Reflections and potential clinical implication for the article “Separated from birth: an initial examination suggested Asherman’s syndrome”




I want to congratulate Drs Oakes and Fisseha for their elegant presentation. The authors presented an incidental case (with excellent pictures) of an attenuated (dehiscence) uterine scar in a nonpregnant uterus, 13 months after a cesarean surgery. Although their case is a very short communication, it has the potential to open discussion on a larger picture.


After reading this article one must wonder: (1) How many women, unknowingly, are walking around with similar attenuated lower uterine segment and planning to become pregnant? (Important question because the incidence of uterine rupture is “low,”quoted to be approximately 1%, but, when it happens, it becomes 100% for the woman involved). (2) Why is the healing of a low segment uterine scar after a cesarean section delivery not always optimal? (3) Should every patient who is pregnant, with a prior cesarean delivery, be routinely evaluated for uterine scar “integrity”? If the answer is “Yes,” then, what is the best method? (ultrasonography in the presented case–a nonpregnant uterus–clearly was not helpful). Could ultrasonography or the magnetic resonance imaging of a pregnant uterus be of better value? If “Yes,” it should become “standard of care” before deciding for an attempt at vaginal birth after cesarean delivery? (4) Will this presented case affect in any way the “pendulum” in the daily practice of obstetrics and gynecology? “Once a cesarean section, always a cesarean section” vs the recommendation for vaginal birth after cesarean delivery?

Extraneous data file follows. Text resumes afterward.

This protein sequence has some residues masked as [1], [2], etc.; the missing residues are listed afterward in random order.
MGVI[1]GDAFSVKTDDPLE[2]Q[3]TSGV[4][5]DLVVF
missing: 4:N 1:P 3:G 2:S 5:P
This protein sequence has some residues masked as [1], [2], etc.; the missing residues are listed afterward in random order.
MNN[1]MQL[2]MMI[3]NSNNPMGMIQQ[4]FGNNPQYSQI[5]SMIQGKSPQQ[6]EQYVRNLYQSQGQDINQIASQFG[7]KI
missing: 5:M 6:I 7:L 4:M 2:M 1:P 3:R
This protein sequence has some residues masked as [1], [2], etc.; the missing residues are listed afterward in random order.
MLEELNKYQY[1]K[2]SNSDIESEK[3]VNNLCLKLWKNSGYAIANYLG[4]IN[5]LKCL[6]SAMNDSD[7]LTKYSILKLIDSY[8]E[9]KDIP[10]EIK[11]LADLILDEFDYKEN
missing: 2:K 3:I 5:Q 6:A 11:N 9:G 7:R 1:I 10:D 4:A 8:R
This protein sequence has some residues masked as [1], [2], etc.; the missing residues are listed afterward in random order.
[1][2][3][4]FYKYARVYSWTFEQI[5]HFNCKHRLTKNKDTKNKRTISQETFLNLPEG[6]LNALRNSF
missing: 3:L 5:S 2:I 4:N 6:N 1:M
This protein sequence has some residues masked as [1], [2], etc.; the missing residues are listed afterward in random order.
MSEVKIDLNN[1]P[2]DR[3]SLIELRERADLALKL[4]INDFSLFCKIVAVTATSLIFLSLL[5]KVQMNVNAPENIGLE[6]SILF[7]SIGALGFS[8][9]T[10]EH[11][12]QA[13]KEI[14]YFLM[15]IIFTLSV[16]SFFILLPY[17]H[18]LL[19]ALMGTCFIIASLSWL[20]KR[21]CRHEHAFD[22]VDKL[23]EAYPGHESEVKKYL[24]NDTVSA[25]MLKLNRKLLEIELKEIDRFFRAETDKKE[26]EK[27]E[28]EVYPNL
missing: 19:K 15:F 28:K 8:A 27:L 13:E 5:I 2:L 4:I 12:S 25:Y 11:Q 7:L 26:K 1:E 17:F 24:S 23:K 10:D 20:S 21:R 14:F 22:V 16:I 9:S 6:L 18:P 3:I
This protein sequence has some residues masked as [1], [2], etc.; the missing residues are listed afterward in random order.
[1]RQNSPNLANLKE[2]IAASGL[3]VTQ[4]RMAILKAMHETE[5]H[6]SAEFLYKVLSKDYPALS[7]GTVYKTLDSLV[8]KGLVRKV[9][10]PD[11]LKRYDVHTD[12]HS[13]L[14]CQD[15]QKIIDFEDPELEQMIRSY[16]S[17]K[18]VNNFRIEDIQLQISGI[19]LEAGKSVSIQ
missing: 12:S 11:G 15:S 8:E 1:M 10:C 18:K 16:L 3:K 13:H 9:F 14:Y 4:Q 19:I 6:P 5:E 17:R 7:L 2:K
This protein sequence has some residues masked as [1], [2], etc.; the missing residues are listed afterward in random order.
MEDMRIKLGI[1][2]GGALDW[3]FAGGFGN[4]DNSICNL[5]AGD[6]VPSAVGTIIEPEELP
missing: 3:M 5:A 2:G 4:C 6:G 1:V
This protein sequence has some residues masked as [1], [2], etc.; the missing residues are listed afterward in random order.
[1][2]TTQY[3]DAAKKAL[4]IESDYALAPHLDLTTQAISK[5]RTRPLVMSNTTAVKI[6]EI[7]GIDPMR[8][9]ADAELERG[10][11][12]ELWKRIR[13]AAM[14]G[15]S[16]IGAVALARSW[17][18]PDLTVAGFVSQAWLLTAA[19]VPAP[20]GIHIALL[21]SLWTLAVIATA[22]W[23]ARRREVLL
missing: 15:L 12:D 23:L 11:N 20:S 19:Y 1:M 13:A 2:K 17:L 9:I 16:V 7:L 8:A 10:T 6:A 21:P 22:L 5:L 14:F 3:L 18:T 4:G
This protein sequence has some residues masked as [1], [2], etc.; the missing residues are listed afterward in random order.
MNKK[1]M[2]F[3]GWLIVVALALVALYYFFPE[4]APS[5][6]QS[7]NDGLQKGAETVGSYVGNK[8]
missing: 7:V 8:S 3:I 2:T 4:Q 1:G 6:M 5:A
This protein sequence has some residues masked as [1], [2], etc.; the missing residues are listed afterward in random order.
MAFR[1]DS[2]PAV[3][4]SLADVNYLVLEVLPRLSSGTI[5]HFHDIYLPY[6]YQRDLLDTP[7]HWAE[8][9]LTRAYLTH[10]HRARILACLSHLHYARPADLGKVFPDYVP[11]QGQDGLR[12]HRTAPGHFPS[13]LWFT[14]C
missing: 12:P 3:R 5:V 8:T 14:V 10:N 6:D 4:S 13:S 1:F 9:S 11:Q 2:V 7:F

Thank you, Drs Oakes and Fisseha, for your “short” presentation with the potential to trigger “big” questions that can impact the daily practice of obstetrics and gynecology.

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Jun 5, 2017 | Posted by in GYNECOLOGY | Comments Off on Reflections and potential clinical implication for the article “Separated from birth: an initial examination suggested Asherman’s syndrome”
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